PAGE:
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Diabetes Awareness Behavior Circadian Clock/Rhythm

Late Night Bright Light Internal Fight

3 weeks, 2 days ago

1799  0
Posted on Jun 28, 2024, 7 p.m.

Avoiding bright light late at night could help you to reduce your risk of developing diabetes according to a study from Flinders University published in the journal The Lancet Regional Health-Europe. The study reveals the compelling relationship between exposure to light and the risk of developing type 2 diabetes. 

Acquired type 2 diabetes is a chronic condition that affects how the body uses insulin. Typically, the condition develops over many years, and it can be difficult to treat. Type 2 diabetes is generally related to lifestyle factors such as obesity and being sedentary.  

The Study

This study investigated whether personal light exposure patterns could predict the risk of diabetes using data from close to 85,000 people without diabetes and approximately 13 million hours of light sensor data. 

Participants wore devices for one week to track their light levels throughout the entire day and night. The participants were tracked for nine years to observe whether or not they developed type 2 diabetes. 

Late Night Bright Light Internal Fight

“We found that exposure to brighter light at night was associated with a higher risk of developing type 2 diabetes,” says senior author Associate Professor Andrew Phillips from the College of Medicine and Public Health. 

“Light exposure at night can disrupt our circadian rhythms, leading to changes in insulin secretion and glucose metabolism,” said Phillips. “Changes in insulin secretion and glucose metabolism caused by disrupted circadian rhythms affect the body’s ability to regulate blood sugar levels, which can ultimately lead to the development of type 2 diabetes.”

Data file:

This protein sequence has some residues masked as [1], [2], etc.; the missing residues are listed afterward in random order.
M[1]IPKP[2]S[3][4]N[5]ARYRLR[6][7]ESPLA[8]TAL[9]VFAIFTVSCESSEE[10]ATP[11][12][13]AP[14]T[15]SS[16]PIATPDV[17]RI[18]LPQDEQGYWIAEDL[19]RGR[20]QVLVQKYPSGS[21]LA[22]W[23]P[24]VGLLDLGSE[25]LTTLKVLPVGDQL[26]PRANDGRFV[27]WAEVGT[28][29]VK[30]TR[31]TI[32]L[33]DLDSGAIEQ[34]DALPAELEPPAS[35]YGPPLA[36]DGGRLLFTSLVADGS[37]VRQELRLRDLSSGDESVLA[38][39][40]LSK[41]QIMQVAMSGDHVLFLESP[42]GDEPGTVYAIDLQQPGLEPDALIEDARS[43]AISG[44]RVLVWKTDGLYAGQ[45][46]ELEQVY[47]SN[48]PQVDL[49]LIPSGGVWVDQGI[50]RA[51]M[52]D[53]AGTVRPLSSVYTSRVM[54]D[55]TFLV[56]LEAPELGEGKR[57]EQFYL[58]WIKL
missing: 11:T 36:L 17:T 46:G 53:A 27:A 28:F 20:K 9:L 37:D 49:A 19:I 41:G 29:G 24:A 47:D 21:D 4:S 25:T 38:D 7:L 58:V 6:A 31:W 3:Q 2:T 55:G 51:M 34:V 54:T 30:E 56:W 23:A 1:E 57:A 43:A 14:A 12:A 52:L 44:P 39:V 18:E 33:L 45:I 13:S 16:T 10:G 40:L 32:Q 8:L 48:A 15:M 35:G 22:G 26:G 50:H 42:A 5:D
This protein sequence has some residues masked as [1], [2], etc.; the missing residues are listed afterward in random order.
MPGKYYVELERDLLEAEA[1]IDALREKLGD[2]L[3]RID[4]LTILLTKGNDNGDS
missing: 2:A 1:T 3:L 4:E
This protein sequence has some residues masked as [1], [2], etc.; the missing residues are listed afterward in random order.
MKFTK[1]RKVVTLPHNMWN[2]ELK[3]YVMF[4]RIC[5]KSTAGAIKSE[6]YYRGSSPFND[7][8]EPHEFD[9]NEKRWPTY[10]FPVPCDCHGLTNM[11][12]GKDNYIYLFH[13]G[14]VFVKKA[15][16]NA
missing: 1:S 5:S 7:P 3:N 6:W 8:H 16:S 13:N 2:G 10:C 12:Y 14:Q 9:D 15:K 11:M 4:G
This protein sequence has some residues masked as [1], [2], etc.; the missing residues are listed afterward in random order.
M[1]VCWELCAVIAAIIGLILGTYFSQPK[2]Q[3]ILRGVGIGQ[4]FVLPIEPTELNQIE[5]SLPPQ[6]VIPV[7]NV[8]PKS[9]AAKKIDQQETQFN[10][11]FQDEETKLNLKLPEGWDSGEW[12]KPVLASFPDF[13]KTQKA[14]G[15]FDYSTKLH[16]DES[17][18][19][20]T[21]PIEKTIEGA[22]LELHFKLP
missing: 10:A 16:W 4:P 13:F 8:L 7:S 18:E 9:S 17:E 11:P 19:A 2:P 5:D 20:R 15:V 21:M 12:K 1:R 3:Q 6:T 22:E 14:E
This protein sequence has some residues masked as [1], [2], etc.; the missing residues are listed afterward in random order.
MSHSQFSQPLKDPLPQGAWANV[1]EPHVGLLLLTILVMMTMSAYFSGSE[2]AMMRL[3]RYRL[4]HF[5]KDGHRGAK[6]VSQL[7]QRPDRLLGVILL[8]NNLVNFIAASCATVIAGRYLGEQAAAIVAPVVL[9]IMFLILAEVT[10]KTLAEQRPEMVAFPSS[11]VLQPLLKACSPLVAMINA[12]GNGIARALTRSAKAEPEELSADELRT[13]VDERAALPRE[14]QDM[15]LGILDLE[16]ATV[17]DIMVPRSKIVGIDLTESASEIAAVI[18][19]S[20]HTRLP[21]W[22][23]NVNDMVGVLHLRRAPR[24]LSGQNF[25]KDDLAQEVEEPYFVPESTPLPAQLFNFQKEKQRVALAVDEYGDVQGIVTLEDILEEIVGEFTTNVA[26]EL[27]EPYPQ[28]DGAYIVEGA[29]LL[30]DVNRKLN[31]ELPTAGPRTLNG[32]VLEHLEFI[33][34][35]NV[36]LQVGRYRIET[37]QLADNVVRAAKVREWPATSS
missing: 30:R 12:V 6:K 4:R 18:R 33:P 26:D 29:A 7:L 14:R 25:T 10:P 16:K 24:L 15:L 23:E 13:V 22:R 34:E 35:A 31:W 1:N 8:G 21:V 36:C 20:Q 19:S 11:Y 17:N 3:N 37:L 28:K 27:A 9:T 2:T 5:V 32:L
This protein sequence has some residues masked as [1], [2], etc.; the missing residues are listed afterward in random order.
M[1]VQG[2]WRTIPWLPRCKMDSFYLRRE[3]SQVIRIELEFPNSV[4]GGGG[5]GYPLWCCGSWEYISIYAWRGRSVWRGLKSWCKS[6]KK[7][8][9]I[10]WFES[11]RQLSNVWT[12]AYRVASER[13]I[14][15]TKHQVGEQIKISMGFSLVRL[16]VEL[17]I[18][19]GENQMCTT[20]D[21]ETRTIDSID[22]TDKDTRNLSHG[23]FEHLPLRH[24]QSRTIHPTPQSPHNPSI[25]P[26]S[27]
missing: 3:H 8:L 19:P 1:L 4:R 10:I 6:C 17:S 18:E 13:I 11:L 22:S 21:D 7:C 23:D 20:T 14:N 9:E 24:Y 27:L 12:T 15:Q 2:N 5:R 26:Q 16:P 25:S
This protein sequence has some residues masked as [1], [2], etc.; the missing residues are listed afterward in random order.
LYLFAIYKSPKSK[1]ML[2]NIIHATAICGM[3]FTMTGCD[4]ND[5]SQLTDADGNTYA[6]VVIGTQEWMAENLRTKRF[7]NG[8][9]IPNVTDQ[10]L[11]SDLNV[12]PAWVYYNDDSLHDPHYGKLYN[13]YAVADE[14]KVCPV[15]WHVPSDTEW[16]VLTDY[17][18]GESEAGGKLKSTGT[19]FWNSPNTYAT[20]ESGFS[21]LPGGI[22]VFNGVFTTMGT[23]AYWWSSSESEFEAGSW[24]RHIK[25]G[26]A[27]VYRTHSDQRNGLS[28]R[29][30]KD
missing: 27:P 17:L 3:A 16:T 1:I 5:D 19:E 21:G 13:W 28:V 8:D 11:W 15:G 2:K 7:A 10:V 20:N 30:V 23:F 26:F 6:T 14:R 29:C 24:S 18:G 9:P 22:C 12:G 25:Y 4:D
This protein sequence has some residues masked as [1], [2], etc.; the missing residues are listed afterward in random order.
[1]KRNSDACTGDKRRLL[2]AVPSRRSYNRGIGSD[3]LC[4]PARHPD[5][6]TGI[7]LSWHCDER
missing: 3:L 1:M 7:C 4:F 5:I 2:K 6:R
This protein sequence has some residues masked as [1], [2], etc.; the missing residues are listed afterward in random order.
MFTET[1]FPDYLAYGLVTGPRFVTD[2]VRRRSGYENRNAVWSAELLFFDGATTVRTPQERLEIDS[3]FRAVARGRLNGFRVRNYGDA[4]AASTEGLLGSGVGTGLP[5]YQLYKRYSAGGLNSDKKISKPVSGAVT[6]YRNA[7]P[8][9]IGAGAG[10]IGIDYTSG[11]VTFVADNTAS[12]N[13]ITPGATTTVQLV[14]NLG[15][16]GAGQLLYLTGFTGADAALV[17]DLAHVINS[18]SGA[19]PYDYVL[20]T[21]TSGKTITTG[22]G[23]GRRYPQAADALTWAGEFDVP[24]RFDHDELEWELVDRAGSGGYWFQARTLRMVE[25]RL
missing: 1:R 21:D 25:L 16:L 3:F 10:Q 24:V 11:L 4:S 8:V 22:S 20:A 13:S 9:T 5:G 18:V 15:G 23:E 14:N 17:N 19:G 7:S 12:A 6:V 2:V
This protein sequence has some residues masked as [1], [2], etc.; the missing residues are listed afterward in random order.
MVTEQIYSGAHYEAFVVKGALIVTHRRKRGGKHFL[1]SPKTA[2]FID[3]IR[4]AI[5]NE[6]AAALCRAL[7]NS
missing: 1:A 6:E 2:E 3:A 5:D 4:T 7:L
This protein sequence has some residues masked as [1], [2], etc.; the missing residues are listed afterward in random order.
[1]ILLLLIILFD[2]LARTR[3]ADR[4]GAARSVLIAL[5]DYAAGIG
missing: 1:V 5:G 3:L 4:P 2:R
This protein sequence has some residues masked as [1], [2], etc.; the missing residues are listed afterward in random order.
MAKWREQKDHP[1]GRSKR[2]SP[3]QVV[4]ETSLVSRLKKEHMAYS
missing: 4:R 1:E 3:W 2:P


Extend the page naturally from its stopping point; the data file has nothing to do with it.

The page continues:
More exposure to light at night between the hours of 12:30 AM and 6:00 AM was linked to a higher risk of developing type 2 diabetes, and this held true regardless of how much light the participants were exposed to during the day. 

Even after taking other factors associated with type 2 diabetes into account such as lifestyle habits, sleep patterns, shift work, diet, and mental health the findings showed that getting more light at night was still a strong predictor of developing diabetes. 

“The results showed that exposure to brighter light at night is associated with a higher risk of developing diabetes, with a dose-dependent relationship between light exposure and risk,” said Phillips. “Our findings suggest that reducing your light exposure at night and maintaining a dark environment may be an easy and cheap way to prevent or delay the development of diabetes.”

As with anything you read on the internet, this article should not be construed as medical advice; please talk to your doctor or primary care provider before changing your wellness routine. This article is not intended to provide a medical diagnosis, recommendation, treatment, or endorsement. Additionally, it is not intended to malign any religion, ethic group, club, organization, company, individual, or anyone or anything. These statements have not been evaluated by the Food and Drug Administration. 

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